Classics Today 10/10, Disc of the Month; Music Web International: outstanding.
Sibelius’s reputation as a master of the orchestra is well founded, but it was with a work that requires not only an orchestra but also soloists and choir – Kullervo – that he made his definitive breakthrough in 1892. He went on to write pieces for choir and orchestra at regular intervals throughout his career. Some of these – though internationally less than well-known – exhibit first-rate invention and craftsmanship; these ‘tone poems with words’ can easily stand comparison with his better-known music. One such work is Snöfrid, an ‘improvisation’ for speaker, mixed chorus and orchestra set to texts by the Swedish poet Viktor Rydberg, one of Sibelius’s preferred authors. Indeed Snöfrid reveals striking parallels in both structure and narrative with another Rydberg setting, namely The Wood-Nymph.
Another work in this category is the cantata Oma maa (My Own Land) for mixed chorus and orchestra. Undertaken by the composer during a difficult chapter in Finland’s history – the civil war which broke out shortly after the declaration of independence in 1917 – the underlying character of the work is one of serenity and optimism – so far removed from the upheavals of the civil war that, with hindsight, it is easy to interpret the work as portending – or at least aspiring towards – a more peaceful future.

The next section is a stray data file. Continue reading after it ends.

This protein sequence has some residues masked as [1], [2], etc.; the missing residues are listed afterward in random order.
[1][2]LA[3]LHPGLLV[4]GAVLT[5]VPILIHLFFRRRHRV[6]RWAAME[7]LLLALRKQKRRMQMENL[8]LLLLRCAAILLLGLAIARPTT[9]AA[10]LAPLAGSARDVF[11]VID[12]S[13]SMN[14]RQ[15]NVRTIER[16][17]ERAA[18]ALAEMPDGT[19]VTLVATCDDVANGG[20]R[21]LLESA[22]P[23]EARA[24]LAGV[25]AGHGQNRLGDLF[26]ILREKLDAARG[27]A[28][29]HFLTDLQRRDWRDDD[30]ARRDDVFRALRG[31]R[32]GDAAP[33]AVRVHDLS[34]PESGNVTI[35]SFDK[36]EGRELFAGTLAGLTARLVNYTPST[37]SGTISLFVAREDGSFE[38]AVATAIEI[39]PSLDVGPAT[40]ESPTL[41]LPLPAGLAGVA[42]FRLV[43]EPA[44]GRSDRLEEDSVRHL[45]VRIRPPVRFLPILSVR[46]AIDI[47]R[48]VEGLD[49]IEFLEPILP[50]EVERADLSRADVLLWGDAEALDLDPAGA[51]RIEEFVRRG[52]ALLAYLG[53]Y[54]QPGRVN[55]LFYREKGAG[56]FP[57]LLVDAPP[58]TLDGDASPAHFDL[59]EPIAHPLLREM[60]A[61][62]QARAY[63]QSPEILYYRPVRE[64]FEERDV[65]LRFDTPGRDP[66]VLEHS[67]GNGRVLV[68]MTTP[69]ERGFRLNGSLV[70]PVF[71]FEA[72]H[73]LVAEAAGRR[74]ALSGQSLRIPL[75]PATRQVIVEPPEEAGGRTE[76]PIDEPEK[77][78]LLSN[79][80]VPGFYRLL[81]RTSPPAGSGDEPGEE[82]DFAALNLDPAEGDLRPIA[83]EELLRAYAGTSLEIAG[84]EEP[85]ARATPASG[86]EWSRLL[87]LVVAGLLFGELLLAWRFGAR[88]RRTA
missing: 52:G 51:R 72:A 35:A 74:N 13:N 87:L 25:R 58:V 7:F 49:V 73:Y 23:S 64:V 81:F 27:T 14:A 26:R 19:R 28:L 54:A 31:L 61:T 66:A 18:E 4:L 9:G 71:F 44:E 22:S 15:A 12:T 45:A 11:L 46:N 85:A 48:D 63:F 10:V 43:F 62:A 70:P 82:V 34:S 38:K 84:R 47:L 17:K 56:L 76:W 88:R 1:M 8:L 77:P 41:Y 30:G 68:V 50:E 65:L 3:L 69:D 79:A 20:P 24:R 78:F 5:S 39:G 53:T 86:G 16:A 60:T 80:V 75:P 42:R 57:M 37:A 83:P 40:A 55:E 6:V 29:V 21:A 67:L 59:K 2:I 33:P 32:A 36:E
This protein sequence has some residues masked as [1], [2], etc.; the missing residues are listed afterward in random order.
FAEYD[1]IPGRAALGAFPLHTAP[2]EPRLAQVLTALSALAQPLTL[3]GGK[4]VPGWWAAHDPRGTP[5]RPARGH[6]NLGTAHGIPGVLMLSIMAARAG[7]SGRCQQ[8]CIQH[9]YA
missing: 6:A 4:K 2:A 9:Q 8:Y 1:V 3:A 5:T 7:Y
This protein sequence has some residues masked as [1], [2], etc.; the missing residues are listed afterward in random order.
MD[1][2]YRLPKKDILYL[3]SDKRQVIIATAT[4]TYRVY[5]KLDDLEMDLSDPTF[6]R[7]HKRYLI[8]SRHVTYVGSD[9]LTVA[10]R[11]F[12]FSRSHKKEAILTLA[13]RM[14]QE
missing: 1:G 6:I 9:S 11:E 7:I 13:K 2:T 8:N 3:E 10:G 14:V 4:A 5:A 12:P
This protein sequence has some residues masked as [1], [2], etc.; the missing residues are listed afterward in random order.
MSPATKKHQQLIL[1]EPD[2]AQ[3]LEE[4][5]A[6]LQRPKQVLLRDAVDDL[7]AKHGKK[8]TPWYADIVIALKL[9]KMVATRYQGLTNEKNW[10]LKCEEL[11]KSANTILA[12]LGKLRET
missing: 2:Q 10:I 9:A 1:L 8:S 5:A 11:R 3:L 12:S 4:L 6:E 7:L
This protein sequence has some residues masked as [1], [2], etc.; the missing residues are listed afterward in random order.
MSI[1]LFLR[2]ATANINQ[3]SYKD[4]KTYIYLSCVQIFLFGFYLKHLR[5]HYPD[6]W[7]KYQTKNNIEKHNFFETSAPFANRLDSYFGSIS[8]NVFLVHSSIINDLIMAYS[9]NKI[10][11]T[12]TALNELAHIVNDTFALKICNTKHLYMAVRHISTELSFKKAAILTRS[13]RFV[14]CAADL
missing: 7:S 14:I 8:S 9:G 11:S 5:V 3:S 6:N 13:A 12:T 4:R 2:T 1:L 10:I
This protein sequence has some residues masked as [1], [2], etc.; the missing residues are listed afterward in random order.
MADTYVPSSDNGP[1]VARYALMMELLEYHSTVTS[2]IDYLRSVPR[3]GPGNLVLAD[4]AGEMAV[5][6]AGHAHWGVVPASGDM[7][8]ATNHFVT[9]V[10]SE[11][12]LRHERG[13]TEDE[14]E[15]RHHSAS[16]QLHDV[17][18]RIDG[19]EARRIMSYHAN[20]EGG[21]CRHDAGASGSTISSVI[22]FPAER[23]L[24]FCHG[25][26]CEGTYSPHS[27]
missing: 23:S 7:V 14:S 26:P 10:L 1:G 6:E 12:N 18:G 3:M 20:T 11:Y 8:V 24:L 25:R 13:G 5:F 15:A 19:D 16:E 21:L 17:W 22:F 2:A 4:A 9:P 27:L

Three of the scores recorded on this CD include choir, and a fourth one is actually Sibelius’s own version for string orchestra of a work originally written for male choir a cappella. The reworking of Rakastava (which translates approximately as ‘The Lover’) retains the thematic material of the choral original, but the very idiomatic and rhythmically subtle string writing is wholly characteristic of the mature composer. The third movement features a solo violin and cello, assuming the rôles that vocal soloists had performed in the choral version of the suite.
This 54th volume in the BIS Sibelius Edition again depends on the expertise, and the commitment, of Osmo Vänskä and his Lahti Symphony Orchestra, in bringing these often unfamiliar scores to a wider audience.